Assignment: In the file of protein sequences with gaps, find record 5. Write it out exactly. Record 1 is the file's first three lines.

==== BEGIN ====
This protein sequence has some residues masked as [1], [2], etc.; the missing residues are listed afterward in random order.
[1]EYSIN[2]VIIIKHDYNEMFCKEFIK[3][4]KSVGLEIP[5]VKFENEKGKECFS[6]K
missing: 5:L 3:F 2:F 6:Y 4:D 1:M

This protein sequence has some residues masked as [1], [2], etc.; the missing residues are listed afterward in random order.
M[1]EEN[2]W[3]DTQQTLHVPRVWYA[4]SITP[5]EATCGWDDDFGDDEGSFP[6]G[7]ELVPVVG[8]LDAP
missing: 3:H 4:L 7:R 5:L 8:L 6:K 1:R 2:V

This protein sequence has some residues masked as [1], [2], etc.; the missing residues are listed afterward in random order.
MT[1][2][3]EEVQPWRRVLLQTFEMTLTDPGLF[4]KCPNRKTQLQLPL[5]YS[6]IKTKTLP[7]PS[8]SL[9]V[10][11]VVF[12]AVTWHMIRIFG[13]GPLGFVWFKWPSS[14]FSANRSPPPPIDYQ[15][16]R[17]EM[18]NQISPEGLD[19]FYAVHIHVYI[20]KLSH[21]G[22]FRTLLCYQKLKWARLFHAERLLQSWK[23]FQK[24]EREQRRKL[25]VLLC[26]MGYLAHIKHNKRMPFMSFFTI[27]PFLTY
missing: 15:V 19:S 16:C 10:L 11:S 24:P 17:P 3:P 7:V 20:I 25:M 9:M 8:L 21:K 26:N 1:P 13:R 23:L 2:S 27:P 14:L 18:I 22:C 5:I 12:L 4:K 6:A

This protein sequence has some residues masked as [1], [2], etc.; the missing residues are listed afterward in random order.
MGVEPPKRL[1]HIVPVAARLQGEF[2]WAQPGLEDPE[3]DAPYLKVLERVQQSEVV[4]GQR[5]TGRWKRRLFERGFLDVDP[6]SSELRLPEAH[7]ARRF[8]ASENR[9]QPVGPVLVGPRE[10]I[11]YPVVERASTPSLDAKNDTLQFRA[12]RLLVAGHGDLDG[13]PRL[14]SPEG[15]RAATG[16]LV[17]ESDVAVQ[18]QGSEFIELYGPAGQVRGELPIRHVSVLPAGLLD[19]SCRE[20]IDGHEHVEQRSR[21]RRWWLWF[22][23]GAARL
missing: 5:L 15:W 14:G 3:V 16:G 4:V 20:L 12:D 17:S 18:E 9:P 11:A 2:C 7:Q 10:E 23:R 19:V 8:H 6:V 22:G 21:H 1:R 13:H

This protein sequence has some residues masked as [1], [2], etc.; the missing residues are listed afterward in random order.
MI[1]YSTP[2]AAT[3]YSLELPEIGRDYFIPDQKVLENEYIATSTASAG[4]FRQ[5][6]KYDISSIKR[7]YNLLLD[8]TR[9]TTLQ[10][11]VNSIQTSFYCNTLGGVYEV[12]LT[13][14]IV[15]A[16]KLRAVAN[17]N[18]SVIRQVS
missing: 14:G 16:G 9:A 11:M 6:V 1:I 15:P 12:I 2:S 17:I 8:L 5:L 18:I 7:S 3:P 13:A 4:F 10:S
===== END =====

This protein sequence has some residues masked as [1], [2], etc.; the missing residues are listed afterward in random order.
MI[1]YSTP[2]AAT[3]YSLELPEIGRDYFIPDQKVLENEYIATSTASAG[4]FRQ[5][6]KYDISSIKR[7]YNLLLD[8]TR[9]TTLQ[10][11]VNSIQTSFYCNTLGGVYEV[12]LT[13][14]IV[15]A[16]KLRAVAN[17]N[18]SVIRQVS
missing: 14:G 16:G 9:A 11:M 6:V 1:I 15:P 12:I 2:S 17:I 8:L 5:L 18:I 7:S 3:P 13:A 4:F 10:S